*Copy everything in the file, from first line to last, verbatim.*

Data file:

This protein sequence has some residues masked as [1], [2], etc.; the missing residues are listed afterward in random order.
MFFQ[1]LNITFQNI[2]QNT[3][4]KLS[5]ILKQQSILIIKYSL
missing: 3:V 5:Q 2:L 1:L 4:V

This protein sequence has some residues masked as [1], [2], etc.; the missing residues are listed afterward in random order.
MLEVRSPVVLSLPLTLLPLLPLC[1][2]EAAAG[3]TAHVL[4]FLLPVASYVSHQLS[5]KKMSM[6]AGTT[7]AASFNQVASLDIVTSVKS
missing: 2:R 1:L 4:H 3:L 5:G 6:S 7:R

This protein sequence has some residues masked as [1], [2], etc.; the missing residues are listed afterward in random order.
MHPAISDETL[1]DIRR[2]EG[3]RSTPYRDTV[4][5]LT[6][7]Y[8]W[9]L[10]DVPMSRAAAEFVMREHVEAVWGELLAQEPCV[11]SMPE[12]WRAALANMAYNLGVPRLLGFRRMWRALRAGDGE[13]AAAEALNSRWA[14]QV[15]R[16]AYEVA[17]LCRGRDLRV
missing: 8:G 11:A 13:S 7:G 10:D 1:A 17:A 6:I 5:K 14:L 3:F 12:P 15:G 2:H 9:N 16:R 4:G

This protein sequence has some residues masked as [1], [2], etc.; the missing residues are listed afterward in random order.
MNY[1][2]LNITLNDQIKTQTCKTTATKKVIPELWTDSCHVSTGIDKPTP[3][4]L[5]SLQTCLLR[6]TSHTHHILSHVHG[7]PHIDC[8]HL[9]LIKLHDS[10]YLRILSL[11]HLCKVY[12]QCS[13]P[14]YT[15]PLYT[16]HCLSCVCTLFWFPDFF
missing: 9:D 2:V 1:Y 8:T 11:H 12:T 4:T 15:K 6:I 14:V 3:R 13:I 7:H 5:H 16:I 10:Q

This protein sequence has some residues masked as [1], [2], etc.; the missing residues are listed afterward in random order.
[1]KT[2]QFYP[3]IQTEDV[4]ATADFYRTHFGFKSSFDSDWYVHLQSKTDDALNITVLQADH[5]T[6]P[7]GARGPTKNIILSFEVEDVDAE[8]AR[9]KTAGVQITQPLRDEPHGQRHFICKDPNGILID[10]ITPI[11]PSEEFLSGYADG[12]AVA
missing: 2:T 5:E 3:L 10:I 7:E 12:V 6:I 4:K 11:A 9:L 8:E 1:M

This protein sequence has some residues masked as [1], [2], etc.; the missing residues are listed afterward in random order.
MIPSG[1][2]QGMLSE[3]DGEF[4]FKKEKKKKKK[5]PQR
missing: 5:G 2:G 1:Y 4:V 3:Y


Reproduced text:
This protein sequence has some residues masked as [1], [2], etc.; the missing residues are listed afterward in random order.
MFFQ[1]LNITFQNI[2]QNT[3][4]KLS[5]ILKQQSILIIKYSL
missing: 3:V 5:Q 2:L 1:L 4:V

This protein sequence has some residues masked as [1], [2], etc.; the missing residues are listed afterward in random order.
MLEVRSPVVLSLPLTLLPLLPLC[1][2]EAAAG[3]TAHVL[4]FLLPVASYVSHQLS[5]KKMSM[6]AGTT[7]AASFNQVASLDIVTSVKS
missing: 2:R 1:L 4:H 3:L 5:G 6:S 7:R

This protein sequence has some residues masked as [1], [2], etc.; the missing residues are listed afterward in random order.
MHPAISDETL[1]DIRR[2]EG[3]RSTPYRDTV[4][5]LT[6][7]Y[8]W[9]L[10]DVPMSRAAAEFVMREHVEAVWGELLAQEPCV[11]SMPE[12]WRAALANMAYNLGVPRLLGFRRMWRALRAGDGE[13]AAAEALNSRWA[14]QV[15]R[16]AYEVA[17]LCRGRDLRV
missing: 8:G 11:A 13:S 7:G 10:D 1:A 17:A 6:I 5:K 14:L 3:F 12:P 15:G 2:H 9:N 16:R 4:G

This protein sequence has some residues masked as [1], [2], etc.; the missing residues are listed afterward in random order.
MNY[1][2]LNITLNDQIKTQTCKTTATKKVIPELWTDSCHVSTGIDKPTP[3][4]L[5]SLQTCLLR[6]TSHTHHILSHVHG[7]PHIDC[8]HL[9]LIKLHDS[10]YLRILSL[11]HLCKVY[12]QCS[13]P[14]YT[15]PLYT[16]HCLSCVCTLFWFPDFF
missing: 9:D 2:V 1:Y 8:T 11:H 12:T 4:T 15:K 6:I 14:V 3:R 13:I 7:H 5:H 16:I 10:Q

This protein sequence has some residues masked as [1], [2], etc.; the missing residues are listed afterward in random order.
[1]KT[2]QFYP[3]IQTEDV[4]ATADFYRTHFGFKSSFDSDWYVHLQSKTDDALNITVLQADH[5]T[6]P[7]GARGPTKNIILSFEVEDVDAE[8]AR[9]KTAGVQITQPLRDEPHGQRHFICKDPNGILID[10]ITPI[11]PSEEFLSGYADG[12]AVA
missing: 2:T 5:E 3:L 10:I 7:E 12:V 6:I 4:K 11:A 9:L 8:E 1:M

This protein sequence has some residues masked as [1], [2], etc.; the missing residues are listed afterward in random order.
MIPSG[1][2]QGMLSE[3]DGEF[4]FKKEKKKKKK[5]PQR
missing: 5:G 2:G 1:Y 4:V 3:Y